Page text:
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Join in: Multiethnic Short Stories by Outstanding Writers for Young Adults

Join in: Multiethnic Short Stories by Outstanding Writers for Young Adults

by Donald R. Gallo

Editorial Reviews

School Library Journal - School Library Journal
Gr 7 Up-This anthology focuses on the American experiences of ethnic teens. The hero of one funny story is a half-Japanese, half-Polish rapper; another features a budding Vietnamese pitcher with the unfortunate name Ngo Huynh Phuong (No Win Fong). These selections cover the full range of teenage concerns, from finding friends to doing well on the SATs to troubles with romance and parents. Gallo solicited stories by foreign-born authors, and much of their work has an autobiographical ring and conveys real feelings. Other pieces were written by authors whose previous novels have treated ethnic minorities sensitively, most notably Linda Crew's story of a Cambodian girl's struggle with the idea of an arranged marriage. Several of the entries, while affecting, are awkwardly written or didactic, but overall the quality is very good.-Kathy Fritts, Jesuit High School, Portland, OR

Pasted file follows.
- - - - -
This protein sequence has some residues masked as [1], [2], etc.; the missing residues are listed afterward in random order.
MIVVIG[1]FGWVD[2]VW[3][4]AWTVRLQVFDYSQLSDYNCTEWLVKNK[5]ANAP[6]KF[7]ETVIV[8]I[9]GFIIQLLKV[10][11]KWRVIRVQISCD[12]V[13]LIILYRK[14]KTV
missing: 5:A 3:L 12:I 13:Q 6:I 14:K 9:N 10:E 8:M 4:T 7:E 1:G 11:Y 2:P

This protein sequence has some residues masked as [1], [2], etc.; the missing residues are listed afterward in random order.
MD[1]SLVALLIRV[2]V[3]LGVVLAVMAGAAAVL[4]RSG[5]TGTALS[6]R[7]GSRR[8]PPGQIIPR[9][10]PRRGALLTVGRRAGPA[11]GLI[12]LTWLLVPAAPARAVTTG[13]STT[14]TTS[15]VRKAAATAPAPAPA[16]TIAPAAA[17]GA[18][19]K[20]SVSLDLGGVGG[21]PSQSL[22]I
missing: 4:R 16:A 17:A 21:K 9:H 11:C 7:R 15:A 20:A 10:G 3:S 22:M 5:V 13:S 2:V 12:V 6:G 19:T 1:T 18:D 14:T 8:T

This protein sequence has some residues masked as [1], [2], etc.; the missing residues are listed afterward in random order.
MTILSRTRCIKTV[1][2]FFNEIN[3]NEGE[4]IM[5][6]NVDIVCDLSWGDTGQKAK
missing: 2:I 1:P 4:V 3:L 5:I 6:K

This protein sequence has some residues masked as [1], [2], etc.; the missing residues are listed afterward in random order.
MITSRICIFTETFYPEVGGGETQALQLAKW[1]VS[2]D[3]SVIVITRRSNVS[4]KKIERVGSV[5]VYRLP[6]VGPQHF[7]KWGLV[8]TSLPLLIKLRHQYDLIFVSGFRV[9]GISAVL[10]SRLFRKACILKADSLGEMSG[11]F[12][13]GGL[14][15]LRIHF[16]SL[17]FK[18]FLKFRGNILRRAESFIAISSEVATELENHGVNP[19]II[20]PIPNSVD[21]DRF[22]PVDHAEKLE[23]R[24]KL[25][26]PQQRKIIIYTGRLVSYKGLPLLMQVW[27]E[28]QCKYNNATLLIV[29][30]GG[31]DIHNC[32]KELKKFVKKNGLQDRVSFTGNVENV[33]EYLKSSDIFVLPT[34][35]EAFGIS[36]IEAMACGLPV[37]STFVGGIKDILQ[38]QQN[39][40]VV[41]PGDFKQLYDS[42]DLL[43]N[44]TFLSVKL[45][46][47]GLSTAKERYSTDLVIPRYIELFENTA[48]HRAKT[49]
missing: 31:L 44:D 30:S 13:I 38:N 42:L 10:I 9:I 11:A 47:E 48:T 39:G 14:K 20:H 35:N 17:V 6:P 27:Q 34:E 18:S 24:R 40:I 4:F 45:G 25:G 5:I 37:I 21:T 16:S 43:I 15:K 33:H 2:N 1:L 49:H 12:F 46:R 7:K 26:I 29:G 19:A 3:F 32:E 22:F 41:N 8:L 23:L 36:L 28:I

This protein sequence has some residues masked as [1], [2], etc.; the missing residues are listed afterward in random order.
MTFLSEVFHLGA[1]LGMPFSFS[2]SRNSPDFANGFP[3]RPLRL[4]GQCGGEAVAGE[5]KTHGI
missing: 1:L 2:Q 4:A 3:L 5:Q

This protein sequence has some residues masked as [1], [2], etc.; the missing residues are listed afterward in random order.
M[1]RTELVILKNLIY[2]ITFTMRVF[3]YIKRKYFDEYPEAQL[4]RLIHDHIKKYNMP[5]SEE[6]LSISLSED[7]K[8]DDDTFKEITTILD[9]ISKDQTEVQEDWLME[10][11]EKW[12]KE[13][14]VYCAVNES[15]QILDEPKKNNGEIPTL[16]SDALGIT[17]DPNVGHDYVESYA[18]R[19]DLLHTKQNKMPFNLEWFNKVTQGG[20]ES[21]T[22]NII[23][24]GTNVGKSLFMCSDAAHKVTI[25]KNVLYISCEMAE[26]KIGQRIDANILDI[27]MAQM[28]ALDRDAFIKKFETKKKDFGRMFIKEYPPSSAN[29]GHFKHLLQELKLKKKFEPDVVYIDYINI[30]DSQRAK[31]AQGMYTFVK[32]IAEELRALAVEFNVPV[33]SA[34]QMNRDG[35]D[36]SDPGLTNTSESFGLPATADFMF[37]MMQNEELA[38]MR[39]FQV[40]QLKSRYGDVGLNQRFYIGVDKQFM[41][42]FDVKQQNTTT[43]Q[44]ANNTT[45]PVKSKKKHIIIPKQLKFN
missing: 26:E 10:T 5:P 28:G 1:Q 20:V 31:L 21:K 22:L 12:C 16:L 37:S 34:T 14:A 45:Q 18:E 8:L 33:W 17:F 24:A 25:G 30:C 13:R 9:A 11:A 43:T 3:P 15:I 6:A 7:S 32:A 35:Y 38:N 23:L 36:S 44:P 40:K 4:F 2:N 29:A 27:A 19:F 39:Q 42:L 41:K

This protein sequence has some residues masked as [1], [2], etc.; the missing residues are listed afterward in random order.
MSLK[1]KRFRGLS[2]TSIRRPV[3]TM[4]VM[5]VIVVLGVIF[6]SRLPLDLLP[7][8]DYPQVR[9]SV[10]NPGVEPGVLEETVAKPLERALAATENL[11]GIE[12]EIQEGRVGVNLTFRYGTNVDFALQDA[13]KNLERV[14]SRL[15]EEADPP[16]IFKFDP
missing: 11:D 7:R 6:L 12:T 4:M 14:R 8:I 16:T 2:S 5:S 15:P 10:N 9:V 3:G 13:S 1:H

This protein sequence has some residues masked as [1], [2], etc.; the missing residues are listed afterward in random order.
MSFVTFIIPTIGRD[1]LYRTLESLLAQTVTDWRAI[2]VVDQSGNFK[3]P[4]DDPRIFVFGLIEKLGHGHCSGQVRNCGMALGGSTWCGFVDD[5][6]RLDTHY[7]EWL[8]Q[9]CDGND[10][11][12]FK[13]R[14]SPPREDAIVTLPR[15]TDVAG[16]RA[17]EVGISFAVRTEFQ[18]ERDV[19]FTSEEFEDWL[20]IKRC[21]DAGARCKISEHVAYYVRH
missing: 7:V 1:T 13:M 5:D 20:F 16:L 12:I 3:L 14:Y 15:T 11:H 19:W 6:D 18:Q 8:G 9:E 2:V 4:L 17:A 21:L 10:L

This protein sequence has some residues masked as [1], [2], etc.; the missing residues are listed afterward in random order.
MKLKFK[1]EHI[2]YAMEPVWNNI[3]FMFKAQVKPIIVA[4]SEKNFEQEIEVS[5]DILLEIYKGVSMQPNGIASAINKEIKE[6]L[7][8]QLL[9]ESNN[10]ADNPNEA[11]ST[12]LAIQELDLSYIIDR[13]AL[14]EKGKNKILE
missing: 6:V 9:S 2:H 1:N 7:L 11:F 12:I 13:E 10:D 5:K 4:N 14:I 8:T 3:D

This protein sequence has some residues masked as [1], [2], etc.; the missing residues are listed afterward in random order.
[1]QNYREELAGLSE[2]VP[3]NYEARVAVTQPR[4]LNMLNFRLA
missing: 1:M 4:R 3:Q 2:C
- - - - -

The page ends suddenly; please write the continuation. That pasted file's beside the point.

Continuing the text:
Chris Sherman
Teachers and librarians searching for multicultural materials for young adults will want this. Many books are available about teenagers in their native lands; fewer address the problems that contemporary teens of other ethnic backgrounds have living in the U.S. Using his now familiar formula (prominent YA authors are asked to write a story for a themed collection), editor Gallo has produced another appealing work. Many of the writers here are members of the ethnic group they have written about; four were immigrants to the U.S.; and three--Linda Crew, Alden Carter, and Elsa Marston--have close ties to the groups they're concerned with in their stories. The 17 stories cross the boundaries of race and culture and probe the universal themes of belonging, acceptance, family, and friendship. All are good, but Crew's "Bride Price," featuring Sundara and her aunt from the novel "Children of the River", T. Ernesto Bethancourt's "Blues for Bob E. Brown," Minfong Ho's "Winter Hibiscus," and Rita Williams-Garcia's "Into the Game" are particularly provocative.

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Random House Children's Books
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